If you say so... I rode the 1125R on the track with a bunch of fast buell club guys on XBs and they were consistently getting owned by the 1125R. the 1125 riders were being held up all day long. The 1125R handles beautifully, IMO. Maybe yours had a flat tire or something. Lol
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« Reply #10 on: October 03, 2008, 04:18:47 pm »

Well, first off, the thing would barely run. However, I hear Buell has corrected this problem. 2nd, my point of handling reference is an RC-51 or CBR600. I yield to the point of view of exp. I don't think it is disputed that this is bulked up compared to its predecessor and the nice engine overcomes this bulk. (but it's still bulk).
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« Reply #11 on: October 03, 2008, 05:19:18 pm »


 I don't think it is disputed that this is bulked up compared to its predecessor and the nice engine overcomes this bulk. (but it's still bulk).

Huh?

1125R Wet Wt (incl. 5.6 gal fuel) 455 lbs. (207 Kg)  
Weight (Fuel tank empty) 420 lbs. (191 kg)  

XB9R Weight: 454 lb. (206kg) wet; 432 lb. (196kg) dry


 Shrug
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« Reply #12 on: October 03, 2008, 05:24:54 pm »

Zero appeal for me.  Would rather have a Tuono...or a Tuono V4 (pretty please!) Bigsmile
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atypical1

« Reply #13 on: October 03, 2008, 08:21:04 pm »



Huh?

1125R Wet Wt (incl. 5.6 gal fuel) 455 lbs. (207 Kg)  
Weight (Fuel tank empty) 420 lbs. (191 kg)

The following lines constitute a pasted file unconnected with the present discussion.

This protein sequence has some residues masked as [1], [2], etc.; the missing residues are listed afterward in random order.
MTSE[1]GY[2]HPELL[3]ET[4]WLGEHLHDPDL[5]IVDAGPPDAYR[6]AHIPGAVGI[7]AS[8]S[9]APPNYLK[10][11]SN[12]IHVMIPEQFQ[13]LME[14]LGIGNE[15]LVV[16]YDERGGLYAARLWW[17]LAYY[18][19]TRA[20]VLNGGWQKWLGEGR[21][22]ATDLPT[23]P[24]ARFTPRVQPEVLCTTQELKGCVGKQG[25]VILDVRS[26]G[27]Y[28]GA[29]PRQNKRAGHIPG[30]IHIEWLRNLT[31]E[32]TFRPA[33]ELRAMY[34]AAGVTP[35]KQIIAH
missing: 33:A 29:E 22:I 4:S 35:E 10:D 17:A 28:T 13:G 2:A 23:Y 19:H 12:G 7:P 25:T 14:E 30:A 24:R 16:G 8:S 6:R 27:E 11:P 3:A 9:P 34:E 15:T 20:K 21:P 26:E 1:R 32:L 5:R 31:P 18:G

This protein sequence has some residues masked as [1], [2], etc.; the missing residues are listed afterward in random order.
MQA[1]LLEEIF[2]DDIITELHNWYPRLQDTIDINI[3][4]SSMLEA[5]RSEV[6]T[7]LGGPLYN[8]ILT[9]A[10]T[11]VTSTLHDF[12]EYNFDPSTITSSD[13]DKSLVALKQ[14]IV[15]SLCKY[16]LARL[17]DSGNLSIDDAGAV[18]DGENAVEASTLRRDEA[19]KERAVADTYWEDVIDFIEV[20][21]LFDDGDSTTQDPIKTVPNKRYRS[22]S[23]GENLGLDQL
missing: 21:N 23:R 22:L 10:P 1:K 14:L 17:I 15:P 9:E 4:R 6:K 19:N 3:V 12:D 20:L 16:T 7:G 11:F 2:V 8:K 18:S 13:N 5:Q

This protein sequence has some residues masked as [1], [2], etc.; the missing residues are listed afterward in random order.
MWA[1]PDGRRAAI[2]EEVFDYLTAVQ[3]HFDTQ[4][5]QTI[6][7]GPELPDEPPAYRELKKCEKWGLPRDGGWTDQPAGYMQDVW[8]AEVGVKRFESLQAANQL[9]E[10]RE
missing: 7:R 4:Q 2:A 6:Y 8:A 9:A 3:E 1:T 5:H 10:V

XB9R Weight: 454 lb. (206kg) wet; 432 lb. (196kg) dry


 Shrug


Shhhh...don't tell him that his RC 51 weighs in at a porky 432 dry. Some guys just like to hear themselves talk.

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Tycho
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« Reply #14 on: October 03, 2008, 11:14:17 pm »

Let me be clear then.

Although the RC is a porker on the scale, it is undisputed that it is nimble on the track or anywhere a few consecutive turns are lined up. I will spare you all of my extended pontification on this subject ...

What I am referring to here with the RC and the Buell is how these bikes feel to me. It is my fault for not being clear in the posts previous. I got on the bike, flogged it briefly and unscientifically, and the first thought that popped into my head was 'what a dog'.

That comment about the flat tire, who knows, it is entirely possible the H-D set-up guys left 15lbs in the front.


Please remember, if you find yourself taking me too seriously, see the avatar to the left, and return to reading.